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The 2019 plan, which was launched on 22 December, shows the financial position of the Executive to be precarious. On the surface, things look quite positive, with the €16.05 billion budget representing an overall increase of €848 million (5.6 per cent) on final 2018 funding. However, the cost in 2019 of providing the level of service activity in place by the end of last year is estimated at €15.805 billion, which is an increase of €597 million over the 2018 costs. This €15.805 million cost is €50 million higher than the €15.755 billion funding available to meet all 2019 costs and excludes the cost of additional service activity.
Medical representative bodies have strongly criticised the 2019 plan. The IHCA said it “fails to even start to address” major capacity deficits, while the NAGP branded the plan a “disgrace” for not providing a measurable increase in resourcing for services in the community. While some point out that Ireland is among the highest spenders in the OECD, analysts such as Brian Turner have pointed out that the cuts from the acute system in the 1980s and 1990s have never been fully reinstated.
It can’t be said that the HSE is satisfied with the current funding situation. Speaking at the launch of the plan, Mr Dean Sullivan, HSE Deputy Director General — Strategy, stated: “While we will endeavour to ensure we provide value for the monies we spend, we are very cognisant that meeting both current and future challenges is not sustainable.”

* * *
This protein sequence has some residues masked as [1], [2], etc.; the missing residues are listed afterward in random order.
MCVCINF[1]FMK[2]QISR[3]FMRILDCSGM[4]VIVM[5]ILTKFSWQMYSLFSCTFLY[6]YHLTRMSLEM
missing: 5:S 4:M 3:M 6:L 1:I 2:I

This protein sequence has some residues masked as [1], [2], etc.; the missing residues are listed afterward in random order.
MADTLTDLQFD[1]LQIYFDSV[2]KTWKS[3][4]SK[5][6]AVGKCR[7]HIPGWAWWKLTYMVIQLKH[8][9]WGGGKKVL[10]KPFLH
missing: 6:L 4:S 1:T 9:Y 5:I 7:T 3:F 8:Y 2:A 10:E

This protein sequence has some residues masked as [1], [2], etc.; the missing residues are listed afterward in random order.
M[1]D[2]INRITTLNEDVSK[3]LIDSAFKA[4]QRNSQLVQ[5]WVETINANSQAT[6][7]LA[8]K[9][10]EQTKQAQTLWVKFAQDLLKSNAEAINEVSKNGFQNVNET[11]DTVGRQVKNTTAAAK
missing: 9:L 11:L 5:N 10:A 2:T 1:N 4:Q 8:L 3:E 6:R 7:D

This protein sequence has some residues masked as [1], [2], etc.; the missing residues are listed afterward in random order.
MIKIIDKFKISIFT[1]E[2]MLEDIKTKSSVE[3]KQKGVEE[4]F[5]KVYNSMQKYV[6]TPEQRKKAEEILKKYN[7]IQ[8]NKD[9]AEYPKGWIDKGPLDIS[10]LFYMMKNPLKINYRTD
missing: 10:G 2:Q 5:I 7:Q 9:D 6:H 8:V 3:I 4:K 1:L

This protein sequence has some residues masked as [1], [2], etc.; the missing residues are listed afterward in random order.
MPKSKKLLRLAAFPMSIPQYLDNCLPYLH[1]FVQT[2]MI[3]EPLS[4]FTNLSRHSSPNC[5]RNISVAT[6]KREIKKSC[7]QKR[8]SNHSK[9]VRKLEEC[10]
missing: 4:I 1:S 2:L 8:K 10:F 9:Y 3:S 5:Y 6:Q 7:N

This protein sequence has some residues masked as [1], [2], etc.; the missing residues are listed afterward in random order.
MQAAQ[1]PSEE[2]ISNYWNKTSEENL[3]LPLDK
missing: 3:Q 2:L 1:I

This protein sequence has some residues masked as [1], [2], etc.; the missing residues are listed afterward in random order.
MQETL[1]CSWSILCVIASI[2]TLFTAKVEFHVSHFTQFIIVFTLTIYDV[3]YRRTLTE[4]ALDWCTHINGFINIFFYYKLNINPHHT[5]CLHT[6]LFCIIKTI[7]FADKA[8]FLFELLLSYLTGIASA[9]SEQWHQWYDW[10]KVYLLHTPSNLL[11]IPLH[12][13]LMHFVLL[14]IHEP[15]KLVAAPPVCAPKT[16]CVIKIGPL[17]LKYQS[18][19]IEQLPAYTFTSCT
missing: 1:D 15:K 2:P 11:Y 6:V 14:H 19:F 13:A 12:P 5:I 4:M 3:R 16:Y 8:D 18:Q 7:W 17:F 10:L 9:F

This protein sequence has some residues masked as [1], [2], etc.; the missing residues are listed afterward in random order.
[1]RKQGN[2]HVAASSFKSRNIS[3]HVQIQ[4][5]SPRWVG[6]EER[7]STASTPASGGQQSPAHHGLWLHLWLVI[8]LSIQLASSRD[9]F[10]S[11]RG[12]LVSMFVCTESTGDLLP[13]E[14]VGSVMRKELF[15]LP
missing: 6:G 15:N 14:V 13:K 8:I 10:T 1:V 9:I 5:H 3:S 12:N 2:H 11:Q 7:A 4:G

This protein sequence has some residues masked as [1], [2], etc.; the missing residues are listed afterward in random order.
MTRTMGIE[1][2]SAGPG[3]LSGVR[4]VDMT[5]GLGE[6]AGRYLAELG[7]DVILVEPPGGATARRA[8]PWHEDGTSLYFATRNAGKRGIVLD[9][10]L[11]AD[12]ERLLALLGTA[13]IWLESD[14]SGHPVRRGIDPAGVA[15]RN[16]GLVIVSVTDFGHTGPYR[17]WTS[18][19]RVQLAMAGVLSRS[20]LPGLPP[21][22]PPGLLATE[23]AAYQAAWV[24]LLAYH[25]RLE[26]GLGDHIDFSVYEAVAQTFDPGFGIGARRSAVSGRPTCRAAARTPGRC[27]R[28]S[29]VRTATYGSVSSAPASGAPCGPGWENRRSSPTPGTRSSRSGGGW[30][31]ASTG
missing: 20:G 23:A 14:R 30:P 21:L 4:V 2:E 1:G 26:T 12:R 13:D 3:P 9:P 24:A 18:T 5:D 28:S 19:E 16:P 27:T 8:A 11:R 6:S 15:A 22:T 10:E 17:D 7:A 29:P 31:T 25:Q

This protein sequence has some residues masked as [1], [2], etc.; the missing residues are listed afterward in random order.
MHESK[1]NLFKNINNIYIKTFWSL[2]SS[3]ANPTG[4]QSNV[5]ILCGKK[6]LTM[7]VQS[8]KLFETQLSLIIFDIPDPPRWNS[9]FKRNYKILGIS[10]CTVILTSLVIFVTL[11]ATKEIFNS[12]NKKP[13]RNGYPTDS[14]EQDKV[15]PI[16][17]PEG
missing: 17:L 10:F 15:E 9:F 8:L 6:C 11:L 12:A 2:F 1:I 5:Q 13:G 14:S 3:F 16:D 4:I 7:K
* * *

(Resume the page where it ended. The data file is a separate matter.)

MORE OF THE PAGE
This echoes many comments from the previous Director General of the HSE Mr Tony O’Brien about how the model for funding healthcare in Ireland needs to change. While Mr O’Brien arguably went too far in distancing himself from responsibility, it is true that the HSE can only do so much without the necessary organisational and financial backing. Mr O’Brien constantly repeated the need for a long-term plan for healthcare. This is what makes Sláintecare so important, and it is notable the strategy is mentioned 95 times within the document. Planning for healthcare over the long term is notoriously difficult, with the HSE’s struggles to even prepare for the annual winter surge highlighting the difficulty of planning even for the short-term. The continuing anxiety around Brexit and other pessimistic economic forecasts makes the implementation of a long-term strategy for healthcare even harder, despite the HSE’s pressing need for greater financial stability.